Education is Key to Violence Prevention
I was taken aback when reading the New York Times column posted on the Women's Fund Facebook page last week. The article highlighted a group of 14- and 15-year-old boys' "draft" of girls in their Maryland community. I won't go into the details, but you can read the column by clicking here. What may be viewed by some as innocent adolescent behavior may also foreshadow long-term issues with respect for women, which can lead to dating violence and domestic abuse. Objectifying women and girls diminishes a girl or woman's self-confidence and self-worth. It can have lasting impact on how she views relationships, and lead the offender (in this case, boys), to believe it is acceptable to treat others in this way.
The Indianapolis Star recently featured a program conducted at Westlane Middle School in Washington Township. Start Strong: Building Healthy Teen Relationships Initiative was implemented in all seventh-grade health classes last year, and will be spread to two more middle schools next year. A nationwide initiative, Start Strong is targeted to 11- to 14-year-olds, promoting healthy relationships as a way to prevent teen dating violence and abuse. The program is not only targeted to the students, but also engages educators, parents and caregivers, and policymakers. Start Strong Indianapolis reports:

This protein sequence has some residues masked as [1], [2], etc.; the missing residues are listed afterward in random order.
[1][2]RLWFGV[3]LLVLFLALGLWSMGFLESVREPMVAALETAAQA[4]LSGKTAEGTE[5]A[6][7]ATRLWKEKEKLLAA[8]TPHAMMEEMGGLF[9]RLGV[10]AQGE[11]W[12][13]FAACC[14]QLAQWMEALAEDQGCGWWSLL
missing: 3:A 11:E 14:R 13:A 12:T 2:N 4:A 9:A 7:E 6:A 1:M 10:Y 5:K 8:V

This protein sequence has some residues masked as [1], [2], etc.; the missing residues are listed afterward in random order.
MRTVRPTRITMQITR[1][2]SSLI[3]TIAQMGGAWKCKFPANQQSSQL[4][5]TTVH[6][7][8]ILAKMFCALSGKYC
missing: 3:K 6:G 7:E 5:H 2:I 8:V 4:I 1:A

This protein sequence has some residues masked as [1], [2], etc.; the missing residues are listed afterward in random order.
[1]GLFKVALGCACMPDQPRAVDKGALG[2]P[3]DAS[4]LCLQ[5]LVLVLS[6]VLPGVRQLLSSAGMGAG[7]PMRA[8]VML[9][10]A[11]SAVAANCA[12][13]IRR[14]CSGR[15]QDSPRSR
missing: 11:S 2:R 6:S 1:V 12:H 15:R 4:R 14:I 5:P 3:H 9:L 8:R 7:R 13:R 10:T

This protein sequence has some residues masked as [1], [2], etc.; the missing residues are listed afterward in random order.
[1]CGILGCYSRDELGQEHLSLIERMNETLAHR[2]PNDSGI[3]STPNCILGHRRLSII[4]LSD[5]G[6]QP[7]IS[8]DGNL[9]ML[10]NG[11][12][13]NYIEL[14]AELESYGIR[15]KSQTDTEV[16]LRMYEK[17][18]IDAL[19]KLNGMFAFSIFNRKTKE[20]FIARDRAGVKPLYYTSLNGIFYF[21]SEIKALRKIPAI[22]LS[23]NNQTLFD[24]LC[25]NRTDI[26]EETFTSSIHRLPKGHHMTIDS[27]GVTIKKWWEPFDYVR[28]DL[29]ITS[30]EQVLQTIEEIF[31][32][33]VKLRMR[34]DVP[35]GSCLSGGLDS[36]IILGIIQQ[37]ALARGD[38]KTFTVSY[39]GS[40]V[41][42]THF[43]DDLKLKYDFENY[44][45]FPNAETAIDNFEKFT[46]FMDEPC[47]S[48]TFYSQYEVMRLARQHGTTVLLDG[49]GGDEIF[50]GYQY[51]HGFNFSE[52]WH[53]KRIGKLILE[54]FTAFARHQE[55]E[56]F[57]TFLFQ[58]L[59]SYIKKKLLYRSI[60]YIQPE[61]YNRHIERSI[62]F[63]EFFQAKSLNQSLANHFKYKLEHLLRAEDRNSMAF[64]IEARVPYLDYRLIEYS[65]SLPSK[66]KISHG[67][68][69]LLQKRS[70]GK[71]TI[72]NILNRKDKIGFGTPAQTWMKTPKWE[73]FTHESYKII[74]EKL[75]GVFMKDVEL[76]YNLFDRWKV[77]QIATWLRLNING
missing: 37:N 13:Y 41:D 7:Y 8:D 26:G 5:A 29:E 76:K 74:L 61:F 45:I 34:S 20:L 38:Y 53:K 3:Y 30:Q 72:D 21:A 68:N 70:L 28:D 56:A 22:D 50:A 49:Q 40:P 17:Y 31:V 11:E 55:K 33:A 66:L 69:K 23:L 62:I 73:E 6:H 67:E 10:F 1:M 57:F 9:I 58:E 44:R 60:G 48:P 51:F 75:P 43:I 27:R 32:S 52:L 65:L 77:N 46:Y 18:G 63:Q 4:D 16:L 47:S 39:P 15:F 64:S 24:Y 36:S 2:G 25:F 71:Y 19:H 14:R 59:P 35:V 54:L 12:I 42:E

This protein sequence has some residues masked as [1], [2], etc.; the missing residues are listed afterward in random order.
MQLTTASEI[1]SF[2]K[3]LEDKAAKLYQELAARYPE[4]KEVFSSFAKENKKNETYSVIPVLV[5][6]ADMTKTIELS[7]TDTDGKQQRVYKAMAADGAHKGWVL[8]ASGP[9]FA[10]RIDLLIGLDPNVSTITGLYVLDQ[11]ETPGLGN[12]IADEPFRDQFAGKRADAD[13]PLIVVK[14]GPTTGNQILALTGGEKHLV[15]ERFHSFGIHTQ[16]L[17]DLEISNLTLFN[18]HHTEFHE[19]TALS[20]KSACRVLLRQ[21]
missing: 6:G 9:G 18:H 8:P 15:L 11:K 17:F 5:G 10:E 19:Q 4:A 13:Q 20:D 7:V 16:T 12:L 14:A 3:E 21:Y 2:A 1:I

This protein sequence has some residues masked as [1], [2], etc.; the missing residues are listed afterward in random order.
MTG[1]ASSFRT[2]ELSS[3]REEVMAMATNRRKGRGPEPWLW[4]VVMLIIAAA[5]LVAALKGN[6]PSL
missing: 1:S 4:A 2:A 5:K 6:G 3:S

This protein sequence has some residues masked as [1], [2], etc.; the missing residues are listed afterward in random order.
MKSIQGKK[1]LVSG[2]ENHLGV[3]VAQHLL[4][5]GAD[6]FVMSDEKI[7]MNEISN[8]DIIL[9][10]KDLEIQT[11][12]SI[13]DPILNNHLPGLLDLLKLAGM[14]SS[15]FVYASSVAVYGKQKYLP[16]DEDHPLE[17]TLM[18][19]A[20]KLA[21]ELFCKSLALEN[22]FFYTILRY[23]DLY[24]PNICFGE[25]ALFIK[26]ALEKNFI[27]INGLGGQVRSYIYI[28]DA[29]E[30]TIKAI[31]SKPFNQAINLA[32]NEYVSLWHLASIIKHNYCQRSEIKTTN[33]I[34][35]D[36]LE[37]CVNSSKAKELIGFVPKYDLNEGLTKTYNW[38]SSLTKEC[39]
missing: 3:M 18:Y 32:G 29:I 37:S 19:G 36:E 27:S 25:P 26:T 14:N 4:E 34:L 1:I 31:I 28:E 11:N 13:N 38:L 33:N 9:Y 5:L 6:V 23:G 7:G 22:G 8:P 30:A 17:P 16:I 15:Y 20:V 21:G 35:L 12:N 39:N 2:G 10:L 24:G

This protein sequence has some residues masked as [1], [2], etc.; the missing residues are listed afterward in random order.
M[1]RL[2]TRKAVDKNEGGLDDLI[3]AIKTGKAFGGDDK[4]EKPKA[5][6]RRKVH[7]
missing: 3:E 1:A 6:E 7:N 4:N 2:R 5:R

- 11.6% of Indiana high school youth reported being hit, slapped, or physically hurt by their boyfriend/girlfriend.
- As many as 13.2% of females and 5.3% of males reported being physically forced into sexual intercourse.
These numbers are too high. Start Strong Indianapolis is partnering with Clarian Health to reach 4,000 students through engaging curriculum co-taught by peer advocates; to team with parents, healthcare providers, caregivers, coaches, and other youth serving organizations; and, to work with the Department of Education to enhance current policies through Indiana schools to address sexual harassment, bullying and violence.
Women's Fund is proud to be part of the solution, helping prevent domestic violence before it starts. Women's Fund has supported the Ruth Lilly Health Education Center's Healthy Relationships program for all 5th and 7th grade IPS students over three years. We are glad other groups are partnering together to champion and make violence prevention efforts a priority. These dedicated efforts will have long-term impact on the students involved and on the health and well-being of our community.
If you mentor a young person, I encourage you to keep communication lines open and make an effort to model and encourage healthy relationship behavior.
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